Secondly, with true forgiveness comes a restored fellowship with God. In Ephesians chapters 4-6, Paul discusses an entirely new way of life for those who have been given every spiritual blessing in the heavenly places through Jesus Christ. Right in the middle of this discussion is Eph. 4:30, which, at first glance, may seem to be out of place: “And do not grieve the Holy Spirit of God, by whom you were sealed for the day of redemption.” Why does Paul include this verse in the midst of his discussion on the characteristics of the new life? Could it be that the refusal to live in this newness of life actually grieves the Spirit within us, thereby hindering our fellowship with God? If so, then cherishing “bitterness and wrath and anger and clamour and slander…[and] malice” (Eph. 4:31) in fact causes our walk with God to suffer. Therefore, an additional set of questions must be asked in order to determine whether you have truly forgiven a brother or sister. Can you wholeheartedly praise and worship God without being bothered by the offence? Can you pray to God without being preoccupied by the other person’s sin? Are you able to read Scripture with a clear conscience about the situation?
Thirdly however, let us not be na?ve about the consequences of sin. True forgiveness does not always result in the elimination of such consequences. What do I mean by this? Take the example of David’s adulterous relationship with Bathsheba: While God most certainly pardonned David of his sin, the result was the tragic death of David’s child with Bathsheba (2 Sam. 12: 13-14). Gal. 6:7 further tells us that “God is not mocked, for whatever one sows, that will he also reap.” Sometimes, certain sins leave a trail of destructive consequences. Perhaps an intimate trust has been breached, or a terrible physical harm has been done, or maybe deep emotional scars have been formed. While genuine forgiveness may have taken place, yet the brokenness remains. Instead of letting this drive you to a sense of neurotic guilt, let it rather be a weighty reminder to flee from sin as it truly is devastating, and let it also bring you to your knees as you pray for God to heal the brokenness.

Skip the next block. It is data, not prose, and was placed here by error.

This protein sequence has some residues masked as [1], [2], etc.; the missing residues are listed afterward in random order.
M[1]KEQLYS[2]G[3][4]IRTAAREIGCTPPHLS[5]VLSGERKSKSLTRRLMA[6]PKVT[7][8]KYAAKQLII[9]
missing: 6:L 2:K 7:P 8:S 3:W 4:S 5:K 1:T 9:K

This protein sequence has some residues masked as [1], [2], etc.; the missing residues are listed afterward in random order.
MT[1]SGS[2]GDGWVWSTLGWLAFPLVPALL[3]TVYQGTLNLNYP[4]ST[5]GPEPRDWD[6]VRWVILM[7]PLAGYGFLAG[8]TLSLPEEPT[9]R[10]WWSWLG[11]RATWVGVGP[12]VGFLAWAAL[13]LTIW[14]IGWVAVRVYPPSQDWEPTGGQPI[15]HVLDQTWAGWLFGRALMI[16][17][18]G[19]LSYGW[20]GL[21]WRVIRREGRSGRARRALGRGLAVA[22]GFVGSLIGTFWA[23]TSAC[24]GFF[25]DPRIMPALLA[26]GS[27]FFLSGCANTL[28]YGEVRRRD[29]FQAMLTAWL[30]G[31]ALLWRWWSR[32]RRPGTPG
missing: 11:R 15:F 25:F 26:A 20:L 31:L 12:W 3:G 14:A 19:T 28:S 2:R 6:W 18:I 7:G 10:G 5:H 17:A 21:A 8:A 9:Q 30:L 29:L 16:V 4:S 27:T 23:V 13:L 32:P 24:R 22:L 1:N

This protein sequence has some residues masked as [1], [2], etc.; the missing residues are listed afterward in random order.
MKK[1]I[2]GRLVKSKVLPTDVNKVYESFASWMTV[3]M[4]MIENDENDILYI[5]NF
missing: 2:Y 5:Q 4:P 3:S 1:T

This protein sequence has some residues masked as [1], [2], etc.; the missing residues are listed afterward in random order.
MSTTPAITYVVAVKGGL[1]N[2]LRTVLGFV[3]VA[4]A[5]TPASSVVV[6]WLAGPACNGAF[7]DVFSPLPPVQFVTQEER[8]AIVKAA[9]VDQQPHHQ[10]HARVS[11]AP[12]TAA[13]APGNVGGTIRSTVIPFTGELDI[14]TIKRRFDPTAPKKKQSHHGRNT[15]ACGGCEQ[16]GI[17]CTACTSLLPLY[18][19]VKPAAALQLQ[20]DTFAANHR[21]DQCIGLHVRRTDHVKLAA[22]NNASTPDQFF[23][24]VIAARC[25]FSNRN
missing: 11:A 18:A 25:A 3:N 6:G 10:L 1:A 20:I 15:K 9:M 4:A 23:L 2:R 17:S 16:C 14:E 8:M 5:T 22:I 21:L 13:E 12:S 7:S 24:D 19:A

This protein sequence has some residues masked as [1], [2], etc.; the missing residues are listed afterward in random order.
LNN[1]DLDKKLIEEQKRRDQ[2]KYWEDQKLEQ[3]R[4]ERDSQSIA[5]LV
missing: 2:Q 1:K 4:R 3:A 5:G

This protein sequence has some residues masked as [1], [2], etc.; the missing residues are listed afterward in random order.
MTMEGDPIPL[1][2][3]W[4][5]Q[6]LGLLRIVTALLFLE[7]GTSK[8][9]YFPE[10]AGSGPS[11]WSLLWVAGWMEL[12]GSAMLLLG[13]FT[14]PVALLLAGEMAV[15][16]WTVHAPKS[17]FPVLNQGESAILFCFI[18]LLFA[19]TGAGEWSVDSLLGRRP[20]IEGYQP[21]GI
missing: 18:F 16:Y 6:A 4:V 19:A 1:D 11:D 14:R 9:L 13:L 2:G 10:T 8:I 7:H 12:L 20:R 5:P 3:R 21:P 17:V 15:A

Finally, we do not and cannot forgive as we ought. And so we look to Christ - the Author and Perfecter of our faith. 1 Pet. 2:21-24 depicts for us Christ’s ultimate example of forgiveness in the face of every unforgiveable thing that was hurled at Him. But Christ is not merely our example, He is indeed our deliverer, for “by His wounds [we] have been healed” (1 Pet. 2:24). As we drink from His overflowing fountain of forgiveness and experience healing, we can then pour forth forgiveness to those who have hurt, wounded and sinned against us. I am so thankful today that my friend and I have reconciled as a result of God’s lavish grace. Is there someone with whom you need to seek reconciliation today? “[Forgive] one another, as God in Christ forgave you” (Eph. 4:32).